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Thread: Derivatives involving absolute values

  1. #1
    Sep 2009

    Derivatives involving absolute values


    I am slowly moving through the calculus portion of a math textbook my girlfriend lent me and am stuck on a few problems involving finding the first derivative of equations involving absolute values.
    I will use one of these as an example.

    Find the derivative of: y = \frac{ln|x|}{x^4}

    Normally, if there was no absolute value, I would rewrite the equation as  (lnx)(x^{-4}) . Then I would use the product rule to get  (\frac{1}{x})(x^{-4}) + (-4x^{-5})(lnx) . Likely ending up writing it as  \frac {x}{x^4} + \frac {-4lnx}{x^5} .
    *I did this to show that I know how to do it with no absolute value*

    I know what an absolute value is, I am unsure of what to do with it when trying to derive a function that has one.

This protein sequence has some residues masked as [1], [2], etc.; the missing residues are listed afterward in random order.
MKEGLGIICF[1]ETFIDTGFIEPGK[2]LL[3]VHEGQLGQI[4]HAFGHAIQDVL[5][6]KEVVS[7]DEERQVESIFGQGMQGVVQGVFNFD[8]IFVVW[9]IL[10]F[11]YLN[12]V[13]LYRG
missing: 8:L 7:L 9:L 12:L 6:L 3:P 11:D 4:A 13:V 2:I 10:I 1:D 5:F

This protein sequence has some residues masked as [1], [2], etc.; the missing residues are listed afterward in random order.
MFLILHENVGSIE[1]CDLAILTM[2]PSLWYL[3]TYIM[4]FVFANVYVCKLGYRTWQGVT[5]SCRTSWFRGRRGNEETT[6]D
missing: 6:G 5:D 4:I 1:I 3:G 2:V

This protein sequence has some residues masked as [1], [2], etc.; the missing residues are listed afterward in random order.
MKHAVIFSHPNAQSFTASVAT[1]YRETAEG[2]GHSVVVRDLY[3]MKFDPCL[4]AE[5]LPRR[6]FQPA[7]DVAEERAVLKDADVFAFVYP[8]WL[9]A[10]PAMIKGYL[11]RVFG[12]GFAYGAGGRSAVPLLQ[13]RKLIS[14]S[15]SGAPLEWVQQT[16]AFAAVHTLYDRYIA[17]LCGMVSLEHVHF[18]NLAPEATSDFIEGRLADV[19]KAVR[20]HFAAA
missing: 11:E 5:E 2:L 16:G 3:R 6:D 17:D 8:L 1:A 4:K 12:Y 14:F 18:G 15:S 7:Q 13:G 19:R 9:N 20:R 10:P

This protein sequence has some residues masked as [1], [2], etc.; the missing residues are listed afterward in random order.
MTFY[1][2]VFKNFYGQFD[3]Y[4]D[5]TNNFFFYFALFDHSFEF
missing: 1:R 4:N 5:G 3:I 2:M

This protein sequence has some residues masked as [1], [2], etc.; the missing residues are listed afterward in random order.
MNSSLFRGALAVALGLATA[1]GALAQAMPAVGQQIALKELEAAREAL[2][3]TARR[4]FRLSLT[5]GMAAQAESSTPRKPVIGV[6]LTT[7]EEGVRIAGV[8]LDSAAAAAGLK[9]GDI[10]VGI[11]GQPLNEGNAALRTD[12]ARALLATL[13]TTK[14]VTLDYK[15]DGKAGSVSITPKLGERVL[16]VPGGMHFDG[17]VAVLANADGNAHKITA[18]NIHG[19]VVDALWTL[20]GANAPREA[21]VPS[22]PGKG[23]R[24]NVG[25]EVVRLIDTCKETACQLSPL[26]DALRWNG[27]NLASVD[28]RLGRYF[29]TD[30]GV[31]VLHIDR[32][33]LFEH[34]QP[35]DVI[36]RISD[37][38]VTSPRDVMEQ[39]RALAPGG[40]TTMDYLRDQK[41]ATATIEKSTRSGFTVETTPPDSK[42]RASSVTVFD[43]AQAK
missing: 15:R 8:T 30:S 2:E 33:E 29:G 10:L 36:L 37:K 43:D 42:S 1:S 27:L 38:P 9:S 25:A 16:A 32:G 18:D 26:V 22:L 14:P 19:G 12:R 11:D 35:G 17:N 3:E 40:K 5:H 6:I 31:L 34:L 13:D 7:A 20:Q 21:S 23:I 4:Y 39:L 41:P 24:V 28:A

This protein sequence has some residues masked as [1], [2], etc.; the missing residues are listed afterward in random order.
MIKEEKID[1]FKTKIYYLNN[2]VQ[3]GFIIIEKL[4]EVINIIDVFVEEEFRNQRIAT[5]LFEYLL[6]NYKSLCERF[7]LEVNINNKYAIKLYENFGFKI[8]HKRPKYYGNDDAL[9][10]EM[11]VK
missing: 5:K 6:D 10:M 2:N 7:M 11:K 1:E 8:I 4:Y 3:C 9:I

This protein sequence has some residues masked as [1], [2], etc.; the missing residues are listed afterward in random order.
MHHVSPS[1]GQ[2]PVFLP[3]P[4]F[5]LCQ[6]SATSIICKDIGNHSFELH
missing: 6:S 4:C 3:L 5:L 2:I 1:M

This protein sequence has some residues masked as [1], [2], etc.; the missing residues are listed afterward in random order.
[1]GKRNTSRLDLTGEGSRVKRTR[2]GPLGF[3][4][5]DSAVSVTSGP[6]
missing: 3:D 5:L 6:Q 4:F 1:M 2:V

I searched google and found a couple websites that tried to explain it, but I could not grasp what they were saying. I was hoping that someone could, using my example, explain (in english) how to go about doing this.
    Thanks in advanced!
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  2. #2
    MHF Contributor alexmahone's Avatar
    Oct 2008
    The reason the absolute value is given in the question is simply because the logarithm of a negative number does not exist. So, you should write your answer as:


    \frac {1}{x^5}-\frac {4}{x^5}ln|x|

    Hope that helps!
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